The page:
Tim Woodward’s new columns will alternate with previously published “Woodward Classics” for the duration of the pandemic. This one, slightly revised here, originally was published in The Idaho Statesman in 2017.
How many times had I passed the building, once so dear, without stopping?
The old brick building has graced the corner of Sixth and Idaho streets in downtown Boise for over a century. I’d walked or driven past it countless times, invariably with memories drifting back, but always in too much of a hurry to stop and venture inside to see how it had changed.
Until now. It was a slow day, no need to hurry anywhere, and the building seemed to beckon. Why not?
It was built in 1912 as the Fraternal Order of Eagles building. It had a beautiful hardwood dance floor on the second floor, which eventually led to its becoming an Arthur Murray Dance Studio. For much of the 1960s, it was known as the Fiesta Ballroom.
For its patrons, the Fiesta was a teenage dance hall. For me and my friends who played in a band there on Saturday nights, it was a clubhouse, a second home.
It had been closed for a couple of years when we got the idea to reopen it. We were desperate to find a regular place to play, but the man who previously ran it had had his fill of the dance business. No amount of reasoning or pleading would convince him to get back into it.
My father, who was more susceptible to pleading, agreed to sign the lease with the understanding that we, the band members, would run the place. It would be our responsibility to pay the rent and other bills, hire security and maintenance people and not lose our shirts. He made it clear that we were on our own. If we failed, there’d be no bailing us out.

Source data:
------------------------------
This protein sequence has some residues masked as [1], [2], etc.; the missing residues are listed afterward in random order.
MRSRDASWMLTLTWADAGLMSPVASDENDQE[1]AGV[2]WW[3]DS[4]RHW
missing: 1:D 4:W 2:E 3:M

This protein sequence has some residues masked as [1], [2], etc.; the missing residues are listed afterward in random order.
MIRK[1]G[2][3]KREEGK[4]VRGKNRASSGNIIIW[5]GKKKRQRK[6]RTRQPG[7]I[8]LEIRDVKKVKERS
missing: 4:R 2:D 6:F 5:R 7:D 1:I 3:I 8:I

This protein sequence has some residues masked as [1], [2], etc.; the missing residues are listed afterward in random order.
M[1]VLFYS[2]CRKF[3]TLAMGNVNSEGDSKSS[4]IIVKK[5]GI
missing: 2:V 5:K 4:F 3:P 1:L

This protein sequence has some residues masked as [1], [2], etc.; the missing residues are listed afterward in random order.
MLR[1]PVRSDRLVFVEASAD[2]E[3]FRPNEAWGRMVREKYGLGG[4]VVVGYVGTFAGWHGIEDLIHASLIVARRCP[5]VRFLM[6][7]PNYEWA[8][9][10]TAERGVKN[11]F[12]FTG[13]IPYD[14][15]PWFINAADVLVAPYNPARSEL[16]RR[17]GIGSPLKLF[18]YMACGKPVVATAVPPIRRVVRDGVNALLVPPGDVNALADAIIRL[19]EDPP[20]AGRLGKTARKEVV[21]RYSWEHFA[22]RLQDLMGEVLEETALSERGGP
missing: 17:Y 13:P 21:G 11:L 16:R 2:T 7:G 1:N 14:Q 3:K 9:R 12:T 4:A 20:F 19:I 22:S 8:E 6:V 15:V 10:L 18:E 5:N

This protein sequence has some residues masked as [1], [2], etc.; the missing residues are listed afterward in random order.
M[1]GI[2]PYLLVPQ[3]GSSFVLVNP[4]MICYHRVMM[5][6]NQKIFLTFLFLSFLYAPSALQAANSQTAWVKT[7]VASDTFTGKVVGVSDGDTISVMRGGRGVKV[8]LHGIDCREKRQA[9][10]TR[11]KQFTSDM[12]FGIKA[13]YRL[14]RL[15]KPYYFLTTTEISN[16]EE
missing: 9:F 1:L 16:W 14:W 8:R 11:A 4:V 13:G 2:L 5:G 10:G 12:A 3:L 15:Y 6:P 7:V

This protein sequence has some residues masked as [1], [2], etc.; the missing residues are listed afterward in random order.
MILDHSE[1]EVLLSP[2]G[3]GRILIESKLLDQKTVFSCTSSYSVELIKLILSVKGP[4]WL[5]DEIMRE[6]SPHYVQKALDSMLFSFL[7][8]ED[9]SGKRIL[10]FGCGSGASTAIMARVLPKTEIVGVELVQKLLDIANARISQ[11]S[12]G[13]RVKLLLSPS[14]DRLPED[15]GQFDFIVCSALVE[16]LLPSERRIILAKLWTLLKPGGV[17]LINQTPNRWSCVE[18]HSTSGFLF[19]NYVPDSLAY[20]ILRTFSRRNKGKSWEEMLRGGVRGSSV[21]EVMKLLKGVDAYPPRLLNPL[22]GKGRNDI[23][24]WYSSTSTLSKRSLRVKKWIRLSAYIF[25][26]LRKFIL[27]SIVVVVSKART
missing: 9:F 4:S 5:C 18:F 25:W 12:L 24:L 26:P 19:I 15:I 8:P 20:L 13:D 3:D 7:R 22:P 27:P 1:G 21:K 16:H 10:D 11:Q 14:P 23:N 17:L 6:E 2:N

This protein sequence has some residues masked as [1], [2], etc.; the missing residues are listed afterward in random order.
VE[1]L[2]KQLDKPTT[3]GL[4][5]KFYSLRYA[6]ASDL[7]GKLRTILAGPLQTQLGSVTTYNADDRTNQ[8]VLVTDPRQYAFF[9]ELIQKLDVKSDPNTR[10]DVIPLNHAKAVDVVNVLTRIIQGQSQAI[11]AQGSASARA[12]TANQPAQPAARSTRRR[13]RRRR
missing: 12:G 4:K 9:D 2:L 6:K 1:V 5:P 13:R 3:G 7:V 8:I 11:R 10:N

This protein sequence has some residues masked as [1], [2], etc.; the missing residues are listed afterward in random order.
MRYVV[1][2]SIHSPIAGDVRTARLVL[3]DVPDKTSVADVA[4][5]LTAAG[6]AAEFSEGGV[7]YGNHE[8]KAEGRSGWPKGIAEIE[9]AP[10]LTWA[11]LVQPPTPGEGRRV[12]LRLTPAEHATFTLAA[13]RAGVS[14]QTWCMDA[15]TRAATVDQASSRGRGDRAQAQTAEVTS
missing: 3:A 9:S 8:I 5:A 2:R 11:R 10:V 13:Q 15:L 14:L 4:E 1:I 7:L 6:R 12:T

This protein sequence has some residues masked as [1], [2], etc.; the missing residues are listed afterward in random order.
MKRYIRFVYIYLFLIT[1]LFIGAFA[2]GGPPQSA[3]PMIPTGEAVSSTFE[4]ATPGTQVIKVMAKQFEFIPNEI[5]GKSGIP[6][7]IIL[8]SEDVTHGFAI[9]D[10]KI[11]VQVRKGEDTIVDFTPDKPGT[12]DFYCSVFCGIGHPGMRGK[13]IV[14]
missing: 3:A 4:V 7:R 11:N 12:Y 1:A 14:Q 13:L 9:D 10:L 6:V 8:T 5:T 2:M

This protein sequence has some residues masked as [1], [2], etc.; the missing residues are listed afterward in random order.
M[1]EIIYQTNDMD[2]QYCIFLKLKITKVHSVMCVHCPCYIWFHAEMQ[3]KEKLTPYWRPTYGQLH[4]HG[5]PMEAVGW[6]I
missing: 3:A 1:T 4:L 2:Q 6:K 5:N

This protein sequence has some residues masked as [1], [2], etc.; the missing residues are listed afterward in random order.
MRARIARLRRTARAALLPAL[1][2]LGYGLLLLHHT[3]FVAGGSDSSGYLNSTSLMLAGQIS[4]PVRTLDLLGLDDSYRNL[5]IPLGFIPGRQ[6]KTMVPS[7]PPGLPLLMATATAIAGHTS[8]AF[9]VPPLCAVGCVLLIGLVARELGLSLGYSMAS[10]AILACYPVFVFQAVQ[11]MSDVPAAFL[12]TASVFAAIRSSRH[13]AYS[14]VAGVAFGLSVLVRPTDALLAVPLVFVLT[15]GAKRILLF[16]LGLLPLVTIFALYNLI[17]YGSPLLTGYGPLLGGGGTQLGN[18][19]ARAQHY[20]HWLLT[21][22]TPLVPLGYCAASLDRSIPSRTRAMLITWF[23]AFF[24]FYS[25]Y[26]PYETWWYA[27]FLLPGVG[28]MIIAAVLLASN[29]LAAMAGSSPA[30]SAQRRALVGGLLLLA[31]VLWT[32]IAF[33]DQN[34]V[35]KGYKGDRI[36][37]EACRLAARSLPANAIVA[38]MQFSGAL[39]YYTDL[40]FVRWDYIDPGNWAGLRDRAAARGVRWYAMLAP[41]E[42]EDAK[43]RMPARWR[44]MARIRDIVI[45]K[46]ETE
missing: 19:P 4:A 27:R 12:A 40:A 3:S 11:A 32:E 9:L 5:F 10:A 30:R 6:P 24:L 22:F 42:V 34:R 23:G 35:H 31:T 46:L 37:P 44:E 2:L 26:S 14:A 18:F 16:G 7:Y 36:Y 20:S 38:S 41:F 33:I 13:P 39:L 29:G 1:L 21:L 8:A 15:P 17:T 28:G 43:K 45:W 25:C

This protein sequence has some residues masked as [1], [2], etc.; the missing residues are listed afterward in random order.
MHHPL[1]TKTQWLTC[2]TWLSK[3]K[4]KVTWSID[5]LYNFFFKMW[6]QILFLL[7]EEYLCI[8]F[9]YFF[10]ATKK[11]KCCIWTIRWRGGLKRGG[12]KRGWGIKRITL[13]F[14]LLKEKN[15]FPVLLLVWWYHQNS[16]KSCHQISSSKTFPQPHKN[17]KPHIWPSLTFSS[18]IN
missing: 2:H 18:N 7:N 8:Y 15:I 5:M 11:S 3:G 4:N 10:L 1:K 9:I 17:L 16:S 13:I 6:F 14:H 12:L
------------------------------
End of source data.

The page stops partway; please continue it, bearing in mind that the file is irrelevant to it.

We didn’t fail. We advertised on the radio. We hired police officers to patrol our dances, one of the toughest kids in town to work as a bouncer and friends to run the soft-drink bar and do the janitorial work. For two of the best years of our lives, the old ballroom was packed with teenagers every weekend.
We made more money than we’d dreamed possible and had an idyllic hangout. It was perfect for everything from rehearsals to parties to telling ghost stories late at night with the vacant third floor creaking and groaning above us. There were times when we swore we heard footsteps up there. One night when I went to the ballroom to get a guitar, a heavy amplifier began to tilt back and forth – all by itself – and tip over on the stage. No one else was in the building, and no one in the history of feet has run faster.
Fast forward to today. The building has been renovated and is now mostly offices. The stairs we used to lug our gear to the second-floor ballroom have been replaced by an elevator leading to the three upper floors. I rode it to where the ballroom used to be and stepped into a hallway finished in muted greens and earth tones. Locked offices lined either side. Where hit songs once played and hundreds of people danced, it was eerily silent.